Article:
The handicraft of the landscape in the Chinese garden is also emphasized by the stones. The Chinese treat stones with an unusual appearance and color as masterpieces of nature: they contemplate them, put a hand to them, listen to them. Often in Chinese gardens, artificial slides made of stones without any plants were arranged. Their creation was considered a "special science", which were trained by special masters.
Although the selection of plants for a Chinese garden was not subject to strict rules, it was largely predetermined by traditional tastes and established plant symbols. In almost every garden one could find "trees of happiness" - plum and peach, as well as ginkgo, magnolias, bamboo and, of course, a symbol of longevity and nobility - pine. The peony "reigned" among the flowers, and the lotus among the aquatic plants.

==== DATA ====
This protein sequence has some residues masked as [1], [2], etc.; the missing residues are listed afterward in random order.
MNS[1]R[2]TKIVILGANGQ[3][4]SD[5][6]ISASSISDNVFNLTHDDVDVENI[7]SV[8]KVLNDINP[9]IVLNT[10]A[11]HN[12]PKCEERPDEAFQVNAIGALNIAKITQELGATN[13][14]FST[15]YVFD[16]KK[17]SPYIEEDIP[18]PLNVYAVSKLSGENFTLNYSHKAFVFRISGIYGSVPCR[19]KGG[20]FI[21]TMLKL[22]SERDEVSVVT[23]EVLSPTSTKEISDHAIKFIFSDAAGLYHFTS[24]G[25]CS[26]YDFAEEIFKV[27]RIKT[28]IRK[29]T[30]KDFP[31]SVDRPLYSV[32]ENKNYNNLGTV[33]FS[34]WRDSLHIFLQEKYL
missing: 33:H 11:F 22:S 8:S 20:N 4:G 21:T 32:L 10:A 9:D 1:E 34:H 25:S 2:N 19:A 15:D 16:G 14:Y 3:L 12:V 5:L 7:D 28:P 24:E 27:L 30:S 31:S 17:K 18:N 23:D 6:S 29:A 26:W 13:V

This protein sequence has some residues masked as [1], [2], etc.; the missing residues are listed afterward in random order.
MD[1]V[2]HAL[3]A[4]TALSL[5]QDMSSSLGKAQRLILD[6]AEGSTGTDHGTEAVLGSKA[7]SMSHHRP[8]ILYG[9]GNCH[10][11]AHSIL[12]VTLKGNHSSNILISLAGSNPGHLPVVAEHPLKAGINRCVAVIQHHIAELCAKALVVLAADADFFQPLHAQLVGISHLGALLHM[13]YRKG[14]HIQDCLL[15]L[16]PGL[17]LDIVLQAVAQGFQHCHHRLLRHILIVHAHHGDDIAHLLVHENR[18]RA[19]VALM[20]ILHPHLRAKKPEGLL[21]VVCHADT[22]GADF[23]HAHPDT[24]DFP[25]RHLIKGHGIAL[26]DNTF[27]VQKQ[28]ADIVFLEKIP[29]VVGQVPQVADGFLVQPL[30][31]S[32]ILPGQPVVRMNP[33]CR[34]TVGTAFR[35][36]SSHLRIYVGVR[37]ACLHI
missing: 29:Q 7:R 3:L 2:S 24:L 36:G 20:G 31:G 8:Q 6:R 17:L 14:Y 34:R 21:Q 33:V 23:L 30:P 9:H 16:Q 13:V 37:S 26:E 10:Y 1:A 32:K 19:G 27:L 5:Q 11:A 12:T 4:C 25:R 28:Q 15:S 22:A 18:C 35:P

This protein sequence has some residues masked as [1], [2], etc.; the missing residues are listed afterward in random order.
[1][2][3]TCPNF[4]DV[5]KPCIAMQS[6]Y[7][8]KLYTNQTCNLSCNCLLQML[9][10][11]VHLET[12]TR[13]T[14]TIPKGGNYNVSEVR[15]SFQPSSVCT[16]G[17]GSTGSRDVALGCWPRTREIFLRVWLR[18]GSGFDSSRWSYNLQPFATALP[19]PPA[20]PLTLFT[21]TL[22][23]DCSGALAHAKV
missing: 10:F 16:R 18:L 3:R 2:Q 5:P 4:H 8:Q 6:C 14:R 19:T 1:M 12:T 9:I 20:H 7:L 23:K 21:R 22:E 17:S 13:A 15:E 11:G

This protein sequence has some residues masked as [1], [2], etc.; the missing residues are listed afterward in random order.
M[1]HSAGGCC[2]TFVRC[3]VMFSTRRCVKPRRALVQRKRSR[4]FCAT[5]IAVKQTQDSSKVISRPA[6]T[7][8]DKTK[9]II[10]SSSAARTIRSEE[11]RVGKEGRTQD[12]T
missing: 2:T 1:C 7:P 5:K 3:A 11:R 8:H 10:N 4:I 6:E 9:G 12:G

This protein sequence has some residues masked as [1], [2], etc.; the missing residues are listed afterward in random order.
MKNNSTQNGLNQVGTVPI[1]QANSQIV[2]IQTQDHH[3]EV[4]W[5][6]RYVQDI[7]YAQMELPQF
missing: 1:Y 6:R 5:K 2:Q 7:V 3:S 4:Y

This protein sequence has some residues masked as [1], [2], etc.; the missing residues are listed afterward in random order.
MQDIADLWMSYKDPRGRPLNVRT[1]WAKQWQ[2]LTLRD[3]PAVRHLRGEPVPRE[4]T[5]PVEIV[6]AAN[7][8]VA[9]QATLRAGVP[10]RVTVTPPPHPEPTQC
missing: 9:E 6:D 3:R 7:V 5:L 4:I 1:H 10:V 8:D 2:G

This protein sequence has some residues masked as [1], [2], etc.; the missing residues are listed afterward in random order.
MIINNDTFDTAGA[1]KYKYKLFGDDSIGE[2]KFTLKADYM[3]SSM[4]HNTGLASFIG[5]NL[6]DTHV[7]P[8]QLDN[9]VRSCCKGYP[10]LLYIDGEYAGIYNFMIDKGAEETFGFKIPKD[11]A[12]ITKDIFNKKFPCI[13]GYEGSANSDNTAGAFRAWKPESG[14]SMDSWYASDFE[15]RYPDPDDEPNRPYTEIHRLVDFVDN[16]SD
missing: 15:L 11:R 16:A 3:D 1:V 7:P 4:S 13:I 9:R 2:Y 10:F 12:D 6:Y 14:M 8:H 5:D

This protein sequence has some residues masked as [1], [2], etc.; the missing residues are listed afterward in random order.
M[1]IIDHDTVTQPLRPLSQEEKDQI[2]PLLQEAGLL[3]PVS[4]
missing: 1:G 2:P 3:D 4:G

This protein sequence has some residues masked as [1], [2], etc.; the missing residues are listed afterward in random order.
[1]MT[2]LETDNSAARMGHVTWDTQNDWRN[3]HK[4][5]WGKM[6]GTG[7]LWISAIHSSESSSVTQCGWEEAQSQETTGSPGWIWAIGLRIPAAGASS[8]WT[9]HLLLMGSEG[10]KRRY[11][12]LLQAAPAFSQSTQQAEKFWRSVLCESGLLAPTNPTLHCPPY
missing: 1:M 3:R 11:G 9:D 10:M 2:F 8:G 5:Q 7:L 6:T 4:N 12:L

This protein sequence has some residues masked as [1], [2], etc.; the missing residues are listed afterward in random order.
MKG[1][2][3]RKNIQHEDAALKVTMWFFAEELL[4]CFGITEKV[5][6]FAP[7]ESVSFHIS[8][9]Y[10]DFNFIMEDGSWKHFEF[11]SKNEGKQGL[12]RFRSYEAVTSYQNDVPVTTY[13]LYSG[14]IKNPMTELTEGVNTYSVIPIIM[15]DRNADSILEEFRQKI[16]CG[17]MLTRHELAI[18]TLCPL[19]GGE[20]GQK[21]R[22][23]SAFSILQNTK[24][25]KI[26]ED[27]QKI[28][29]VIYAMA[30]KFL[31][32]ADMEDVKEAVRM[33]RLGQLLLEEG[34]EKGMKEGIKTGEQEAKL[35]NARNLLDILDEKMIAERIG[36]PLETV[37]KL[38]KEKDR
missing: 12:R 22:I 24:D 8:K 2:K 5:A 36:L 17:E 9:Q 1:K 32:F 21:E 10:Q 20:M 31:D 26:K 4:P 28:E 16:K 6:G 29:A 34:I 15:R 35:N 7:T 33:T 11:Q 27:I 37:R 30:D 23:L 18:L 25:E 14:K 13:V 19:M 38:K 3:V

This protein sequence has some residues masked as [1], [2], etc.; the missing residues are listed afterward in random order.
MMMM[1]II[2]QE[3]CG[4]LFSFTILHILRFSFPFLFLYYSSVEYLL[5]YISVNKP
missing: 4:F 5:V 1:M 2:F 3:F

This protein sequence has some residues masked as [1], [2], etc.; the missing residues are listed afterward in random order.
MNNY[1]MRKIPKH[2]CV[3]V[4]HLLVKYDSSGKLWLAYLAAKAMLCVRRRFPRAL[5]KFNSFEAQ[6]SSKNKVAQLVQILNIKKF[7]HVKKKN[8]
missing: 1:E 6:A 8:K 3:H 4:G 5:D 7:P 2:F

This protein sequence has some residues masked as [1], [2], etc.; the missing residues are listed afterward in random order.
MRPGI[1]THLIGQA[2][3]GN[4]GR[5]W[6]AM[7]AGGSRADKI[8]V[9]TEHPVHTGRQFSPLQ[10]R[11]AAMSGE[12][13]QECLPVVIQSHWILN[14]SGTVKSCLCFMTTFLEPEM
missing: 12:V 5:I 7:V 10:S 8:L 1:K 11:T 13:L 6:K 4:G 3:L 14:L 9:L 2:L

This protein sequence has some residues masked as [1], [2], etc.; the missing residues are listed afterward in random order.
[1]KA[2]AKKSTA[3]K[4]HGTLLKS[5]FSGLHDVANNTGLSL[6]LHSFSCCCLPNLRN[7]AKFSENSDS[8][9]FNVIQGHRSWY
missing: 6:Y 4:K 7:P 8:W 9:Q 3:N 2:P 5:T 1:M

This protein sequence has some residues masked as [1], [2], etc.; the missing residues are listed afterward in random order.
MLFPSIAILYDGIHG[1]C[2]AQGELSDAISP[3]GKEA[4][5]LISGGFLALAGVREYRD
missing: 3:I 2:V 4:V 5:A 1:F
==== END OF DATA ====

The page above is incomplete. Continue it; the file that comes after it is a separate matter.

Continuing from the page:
Exquisite architectural structures - pagoda-shaped garden pavilions, gazebos, tea houses, terraces, galleries - complemented the look of the Chinese garden, enhancing the element of hand-made in it. Thus, upon closer inspection, Chinese gardens are not ennobled nature, but rather a skillful imitation of natural landscape paintings. Subsequently, this trend will find its logical continuation in Japanese gardening art - in the famous philosophical gardens, in which there is practically no vegetation, and the water surface is replaced by pebbles. This is also a landscape, only conditional, symbolic. Instead of three natural elements, only one is used here - stones. And from this, the landscape painting acquires an emphasized laconism and inner depth. It is a kind of abstract painting as opposed to realistic landscape paintings,created by the hands of the masters of the Chinese garden school and filled with the beauty of nature. But both are works of garden art, in contrast to the fairly utilitarian landscape design, one of the areas of which is ecodesign. This is where we come to a very important issue of the relationship between the concepts of "garden art" and "landscape design". Unfortunately, many books and publications actually put an equal sign between these two concepts. And completely in vain. Gardening art implies the creation of a kind of ideal world in which natural elements - water, stone, plants - and the creation of human hands - sculpture, small architectural forms, fountains and so on - coexist. All this affects our senses, causing certain emotions that change depending on the season,weather and other incidental factors. Chinese and Japanese gardens go even further: they tune in to the philosophical perception of nature, making you think about the place and vocation of man. Landscape design is quite utilitarian: its task is to create a comfortable living environment. At the same time, he can use both a minimal set of garden techniques (a lawn near the house framed by bushes), and the entire arsenal of expressive means of garden art (pools, sculpture, paths, etc.). The point is not in the set of tools and techniques, but in the approach itself. Landscaping does not paint a perfect image with the colors of the real world, but organizes the natural environment around the house. Moreover, it can be both a primitive composition of stones and conifers against the background of a lawn, and an aesthetically meaningful natural landscape,the creation of which is the goal of ecodesign as one of the areas of landscape design.